Solitary extramedullary plasmacytomas represent 3% of plasma cell neoplasms. Their most common locations are the upper gastrointestinal and respiratory tract. We report a 70-year-old male presenting with progressive dyspnea and cough. A chest radiography showed widened mediastinum. Chest computed tomography showed a mediastinal mass. A bronchoscopy showed an extrinsic compression and complete occlusion of the primary bronchus. A self-expandable prosthesis was installed in left bronchus. A population of plasmacytoid cells was evidenced in the mass biopsy. Immunohistochemistry revealed CD20+ and CD138+. These tumor cells stained positively for lambda light chains, but negatively for kappa chains. Therefore an extramedullary plasmacytoma was diagnosed. A multiple myeloma was discarded with a normal blood count, serum calcium and creatinine levels. Serum protein electrophoresis had a monoclonal spike, serum IgG was 1963 mg/dl. Bone marrow aspiration had 1% of plasma cells. Bone x-rays were normal. Computed tomographies of the neck, thorax, abdomen and pelvis ruled out other plasmacytomas. Eight cycles of chemotherapy with thalidomide, melphalan and prednisone were indicated, obtaining complete remission of the tumor. The review of the literature shows that mediastinal extramedullary plasmacytomas are extremely rare. They generally appear in men aged between 50 and 60 years. The treatment of choice is radiotherapy, but given the location in the present case, chemotherapy was considered the best option. Recurrence is approximately 10 to 30% and 10% of patients progress to myeloma, thus requiring close monitoring.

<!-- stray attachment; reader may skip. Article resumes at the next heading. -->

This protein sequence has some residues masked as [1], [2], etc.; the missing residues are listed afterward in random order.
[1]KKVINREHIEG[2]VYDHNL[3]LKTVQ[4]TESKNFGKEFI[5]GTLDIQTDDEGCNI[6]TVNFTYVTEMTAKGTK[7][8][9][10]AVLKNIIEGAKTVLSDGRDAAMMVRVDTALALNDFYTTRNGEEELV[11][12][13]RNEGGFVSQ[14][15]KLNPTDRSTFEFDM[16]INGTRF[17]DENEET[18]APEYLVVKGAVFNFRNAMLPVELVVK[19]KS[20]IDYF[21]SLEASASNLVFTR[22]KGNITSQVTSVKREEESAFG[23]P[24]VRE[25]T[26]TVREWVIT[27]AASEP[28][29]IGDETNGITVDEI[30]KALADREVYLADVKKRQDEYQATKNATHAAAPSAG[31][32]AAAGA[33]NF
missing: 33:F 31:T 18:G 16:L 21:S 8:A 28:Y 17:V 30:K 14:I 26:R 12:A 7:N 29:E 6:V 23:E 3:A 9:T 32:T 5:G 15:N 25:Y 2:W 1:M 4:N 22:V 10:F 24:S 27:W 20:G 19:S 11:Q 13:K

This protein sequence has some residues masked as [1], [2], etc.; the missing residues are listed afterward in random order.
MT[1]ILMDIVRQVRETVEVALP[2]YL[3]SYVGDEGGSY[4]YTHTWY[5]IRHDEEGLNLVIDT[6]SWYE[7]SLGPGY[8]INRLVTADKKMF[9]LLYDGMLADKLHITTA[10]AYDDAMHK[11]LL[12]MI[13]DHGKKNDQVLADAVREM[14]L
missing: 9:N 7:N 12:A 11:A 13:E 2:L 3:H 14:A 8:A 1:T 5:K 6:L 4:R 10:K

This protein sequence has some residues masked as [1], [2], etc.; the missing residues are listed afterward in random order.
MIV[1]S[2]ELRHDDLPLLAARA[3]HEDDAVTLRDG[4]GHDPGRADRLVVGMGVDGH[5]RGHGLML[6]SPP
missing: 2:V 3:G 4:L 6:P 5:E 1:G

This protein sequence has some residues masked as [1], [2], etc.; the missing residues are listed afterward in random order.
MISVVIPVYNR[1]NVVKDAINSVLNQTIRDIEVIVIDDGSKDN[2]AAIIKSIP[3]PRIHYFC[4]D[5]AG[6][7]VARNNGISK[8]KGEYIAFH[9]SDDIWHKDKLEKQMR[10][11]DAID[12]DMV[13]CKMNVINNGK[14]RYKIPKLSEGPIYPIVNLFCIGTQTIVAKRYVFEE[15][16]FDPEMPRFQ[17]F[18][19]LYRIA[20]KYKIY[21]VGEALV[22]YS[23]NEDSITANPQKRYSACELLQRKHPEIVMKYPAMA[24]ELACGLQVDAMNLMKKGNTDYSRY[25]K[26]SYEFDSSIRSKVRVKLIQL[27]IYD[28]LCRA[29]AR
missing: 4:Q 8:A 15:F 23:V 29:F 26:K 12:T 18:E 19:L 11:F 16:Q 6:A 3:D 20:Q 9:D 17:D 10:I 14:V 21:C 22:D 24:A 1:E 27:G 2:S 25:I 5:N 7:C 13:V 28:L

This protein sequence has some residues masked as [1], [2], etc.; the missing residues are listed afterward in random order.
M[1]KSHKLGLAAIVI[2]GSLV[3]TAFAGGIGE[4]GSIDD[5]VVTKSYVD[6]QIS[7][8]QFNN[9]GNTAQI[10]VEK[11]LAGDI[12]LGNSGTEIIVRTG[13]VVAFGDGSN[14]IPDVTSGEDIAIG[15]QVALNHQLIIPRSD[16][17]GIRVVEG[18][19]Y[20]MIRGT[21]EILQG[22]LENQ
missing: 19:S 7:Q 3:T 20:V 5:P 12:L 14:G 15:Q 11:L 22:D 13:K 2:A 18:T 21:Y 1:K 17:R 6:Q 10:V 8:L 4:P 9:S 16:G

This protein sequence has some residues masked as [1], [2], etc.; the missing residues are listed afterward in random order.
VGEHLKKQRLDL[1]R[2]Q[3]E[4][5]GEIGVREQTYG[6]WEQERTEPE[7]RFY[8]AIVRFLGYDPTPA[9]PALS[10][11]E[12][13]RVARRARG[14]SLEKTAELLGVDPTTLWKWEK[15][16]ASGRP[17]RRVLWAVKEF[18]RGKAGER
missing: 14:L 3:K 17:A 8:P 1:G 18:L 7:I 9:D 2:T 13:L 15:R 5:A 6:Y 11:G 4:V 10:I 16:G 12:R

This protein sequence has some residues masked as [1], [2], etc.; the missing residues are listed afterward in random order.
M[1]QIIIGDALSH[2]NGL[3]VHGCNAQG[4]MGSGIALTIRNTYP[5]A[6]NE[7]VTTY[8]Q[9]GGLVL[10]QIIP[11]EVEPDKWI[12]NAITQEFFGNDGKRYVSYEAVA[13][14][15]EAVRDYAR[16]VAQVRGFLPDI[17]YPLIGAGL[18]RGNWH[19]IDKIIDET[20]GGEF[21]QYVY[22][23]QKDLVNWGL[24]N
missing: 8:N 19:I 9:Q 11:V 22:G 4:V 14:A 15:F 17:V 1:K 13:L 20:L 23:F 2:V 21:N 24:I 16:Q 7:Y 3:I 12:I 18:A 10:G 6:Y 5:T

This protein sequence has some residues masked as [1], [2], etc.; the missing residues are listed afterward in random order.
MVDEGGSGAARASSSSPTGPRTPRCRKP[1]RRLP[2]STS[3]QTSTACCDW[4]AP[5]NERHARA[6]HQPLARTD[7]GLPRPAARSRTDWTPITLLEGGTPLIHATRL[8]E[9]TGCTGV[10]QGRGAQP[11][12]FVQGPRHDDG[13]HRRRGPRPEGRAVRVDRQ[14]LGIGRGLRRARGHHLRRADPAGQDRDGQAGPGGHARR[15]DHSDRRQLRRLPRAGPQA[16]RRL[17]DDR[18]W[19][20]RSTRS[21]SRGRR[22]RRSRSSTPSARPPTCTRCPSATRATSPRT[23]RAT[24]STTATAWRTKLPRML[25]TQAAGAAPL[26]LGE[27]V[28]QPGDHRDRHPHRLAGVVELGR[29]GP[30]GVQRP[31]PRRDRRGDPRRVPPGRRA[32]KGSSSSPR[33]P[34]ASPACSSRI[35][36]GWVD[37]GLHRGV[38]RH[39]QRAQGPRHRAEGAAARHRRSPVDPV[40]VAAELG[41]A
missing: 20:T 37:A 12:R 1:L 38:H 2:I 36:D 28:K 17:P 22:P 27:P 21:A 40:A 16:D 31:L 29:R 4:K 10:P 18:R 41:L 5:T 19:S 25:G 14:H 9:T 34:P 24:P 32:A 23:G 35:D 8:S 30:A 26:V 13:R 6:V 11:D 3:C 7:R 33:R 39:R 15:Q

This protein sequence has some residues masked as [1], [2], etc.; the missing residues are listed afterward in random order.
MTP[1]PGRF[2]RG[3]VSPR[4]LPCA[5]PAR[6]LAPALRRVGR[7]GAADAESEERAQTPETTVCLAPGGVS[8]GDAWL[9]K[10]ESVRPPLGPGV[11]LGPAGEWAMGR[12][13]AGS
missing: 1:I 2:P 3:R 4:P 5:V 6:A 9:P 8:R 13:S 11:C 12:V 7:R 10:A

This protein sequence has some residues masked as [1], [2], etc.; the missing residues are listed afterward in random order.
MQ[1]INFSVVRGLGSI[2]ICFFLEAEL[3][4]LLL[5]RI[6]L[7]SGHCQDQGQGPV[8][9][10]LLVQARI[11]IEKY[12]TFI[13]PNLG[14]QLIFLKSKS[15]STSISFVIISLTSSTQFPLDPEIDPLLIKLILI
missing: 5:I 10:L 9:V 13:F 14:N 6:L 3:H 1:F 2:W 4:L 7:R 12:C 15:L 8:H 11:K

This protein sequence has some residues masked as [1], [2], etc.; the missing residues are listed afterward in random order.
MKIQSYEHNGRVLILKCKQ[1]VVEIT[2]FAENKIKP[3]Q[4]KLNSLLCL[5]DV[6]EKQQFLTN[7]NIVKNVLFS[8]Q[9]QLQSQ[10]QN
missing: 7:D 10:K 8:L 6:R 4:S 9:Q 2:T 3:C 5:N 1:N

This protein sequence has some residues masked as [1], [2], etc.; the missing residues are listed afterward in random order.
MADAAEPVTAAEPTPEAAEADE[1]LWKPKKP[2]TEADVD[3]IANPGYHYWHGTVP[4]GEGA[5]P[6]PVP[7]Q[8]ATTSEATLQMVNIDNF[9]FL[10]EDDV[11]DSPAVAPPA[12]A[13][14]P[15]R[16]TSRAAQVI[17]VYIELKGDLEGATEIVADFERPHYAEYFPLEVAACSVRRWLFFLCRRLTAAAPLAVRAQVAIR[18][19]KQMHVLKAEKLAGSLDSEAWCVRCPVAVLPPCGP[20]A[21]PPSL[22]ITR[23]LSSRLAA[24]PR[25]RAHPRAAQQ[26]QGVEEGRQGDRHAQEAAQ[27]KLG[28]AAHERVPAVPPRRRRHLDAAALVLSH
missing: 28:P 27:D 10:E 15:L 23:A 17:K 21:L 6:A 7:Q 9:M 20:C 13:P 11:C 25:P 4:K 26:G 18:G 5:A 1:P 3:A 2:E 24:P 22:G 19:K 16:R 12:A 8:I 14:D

Mediastinal neoplasms; Plasma cells; Plasmacytoma